ScamsOne of the mysteries of the con-man is why he bothers (I say he, but of course there are plenty of con-women who are just as unscrupulous). He is often energetic, imaginative and ambitious, so why doesn’t he build up a decent, respectable business instead of robbing hard-working people? I suppose it’s because con-men (and I’ve met many over my years in consumer protection) all regard the people they deceive simply as walking wallets, to be ruthlessly squeezed, emptied, and then thrown away.

So the con-men will shamelessly lie to us, try to tempt us with ‘something for nothing’, ‘too good to be true’ offers – like the ‘show house’ discount for double glazing or central heating, or the ‘million pound lottery’ he pretends you have won and so on. And he gambles on the fact that when we discover that we’ve fallen for his blatant swindle, we will be too ashamed to report him to the police…

Excerpted from the Introduction to the “Little Book of Big Scams”. Source:

Internet scams are updated, worldwide versions of age-old tactics and schemes to cheat and defraud a victim. What the internet has added to con-artistry is an extreme ease of distributing fraudulent schemes to millions of people!

The Better Business Bureau listed the following schemes as the Top 10 Scams in 2012. These scams continue to be headliners so far in 2013:


Be Aware and Beware…

1. Bogus Health Products – This scam is the modern version of snake oils and elixirs that claim cures for everything that ails you.

2. Advance Fee Loans – These are bogus offers with fraudulent websites that promise to provide easy credit and/or loans. Required upfront payments are a sign the site/offer is a scam.

3. The Nigerian Scam – This is an old scam with several variations that amazingly doesn’t die. It appeals to the sympathy and generosity of the victim. An email or hard copy letter or even fax arrives asking for help to get money out of war ravaged countries to help the poor subject named in the request. The FBI reports the author requests upfront money to help complete the emotional request but the willing victim will always be out money.

4. The Grandma Scam – Aimed at seniors, the “victims receive a call from a ‘grandchild’ in distress in a foreign country. Grandparents are told to wire money to ‘the police.’” It is suggested that “the best defense is to remain calm. Make them give you their name. Insist on calling your son or daughter. Chances are, you’ll find your grandchild safe at home.”

5. Foreign lotteries or sweepstakes – “A check comes in the mail–to cover ‘taxes, fees or insurance.’ You’re supposed to cash the check and wire back funds to claim your prize, but the check is no good. Remember, it’s illegal for U.S. citizens to enter foreign sweepstakes or lotteries. If you have to send money, even if they send you a check, you haven’t won anything.”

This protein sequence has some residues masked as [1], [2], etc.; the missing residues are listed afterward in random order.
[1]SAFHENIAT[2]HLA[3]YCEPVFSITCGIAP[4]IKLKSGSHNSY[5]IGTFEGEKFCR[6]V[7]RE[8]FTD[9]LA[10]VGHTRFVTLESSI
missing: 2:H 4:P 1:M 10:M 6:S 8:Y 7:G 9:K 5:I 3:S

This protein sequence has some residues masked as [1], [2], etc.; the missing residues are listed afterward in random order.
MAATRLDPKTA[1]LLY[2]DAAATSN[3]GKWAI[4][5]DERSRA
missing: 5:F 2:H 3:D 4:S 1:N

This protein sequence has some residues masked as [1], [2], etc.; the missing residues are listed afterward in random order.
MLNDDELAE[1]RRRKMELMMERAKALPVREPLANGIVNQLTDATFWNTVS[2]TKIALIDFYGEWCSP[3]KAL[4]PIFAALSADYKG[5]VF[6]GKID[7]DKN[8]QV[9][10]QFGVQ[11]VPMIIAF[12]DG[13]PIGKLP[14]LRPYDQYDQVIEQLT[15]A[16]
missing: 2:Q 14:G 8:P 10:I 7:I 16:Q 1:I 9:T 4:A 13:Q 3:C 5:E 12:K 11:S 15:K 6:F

6. Overpayment Scams – “Your classified or Craigslist ad receives an email expressing interest in the item. The mystery buyer’s English is poor. They want the item delivered through a shipper. They offer to overpay for the item and want you to wire the excess funds after the check is deposited. Never accept a check for more than the selling price and never agree to wire back funds to a buyer.”

7. Charity Scams – “Fraudulent solicitations come over the phone with scammers pretending to be affiliated with legitimate charities. Other scams involve bogus websites created to fool people into providing credit cards. If you want to donate to a charity, use the charity’s own websites directly. You can investigate unfamiliar charities online at”

8. Employment/Mystery Shopping Scams – If you are applying online for employment, “regardless of the reason or excuse given by the employer, you should never give out…Social Security or bank account numbers over the phone or e-mail.”

Mystery Shopping Scams operate just like lottery scams and overpayment scams—here is a check; do a job, wire money back to your ‘employer.’ The checks are no good and you’re out any money you send away.”

9. Phishing – “Scammers, masquerading as legitimate organizations send official-seeming email to get you to reveal sensitive data. If you get an email or pop-up asking for personal or financial information, don’t reply. Don’t click any links. Contact the organization mentioned using a phone number you know is genuine, or open a new window and type the company’s correct web address to verify it.”

10. Smishing – “Cell phone text messages deliver the “bait” to get people to divulge their personal information. They claim there’s a problem with your debit or credit card or bank account, and that it’s been frozen. Never provide personal or financial information to unknown parties, and never click on any embedded Internet links in unsolicited text messages.”

DisHonorable Mention: Online Dating Scams

Although not listed on the Better Bureau’s site, Online Dating Scams deserve mention. There are many legitimate online dating services, but there are also many fraudsters who use the services to bilk a victim out of money and emotions. Here are some alerts that your potential amour is really looking for your money…

• The potential “date” quickly wants to use personal email or messaging rather than the dating site format

• They profess love quickly

• They claim to be from the U.S. but are working or traveling overseas

• They cancel a planned visit to you because of some unexpected but traumatic event and request money to help cover some of those traumatic event issues.

• Send NO Money. Report them immediately to the dating site and FBI.

Unfortunately, this is not a comprehensive list of scams and schemes. It is only a compilation of 2012’s TOP 10!   May none of these be your experience!

The cautious seldom err  –  Confucius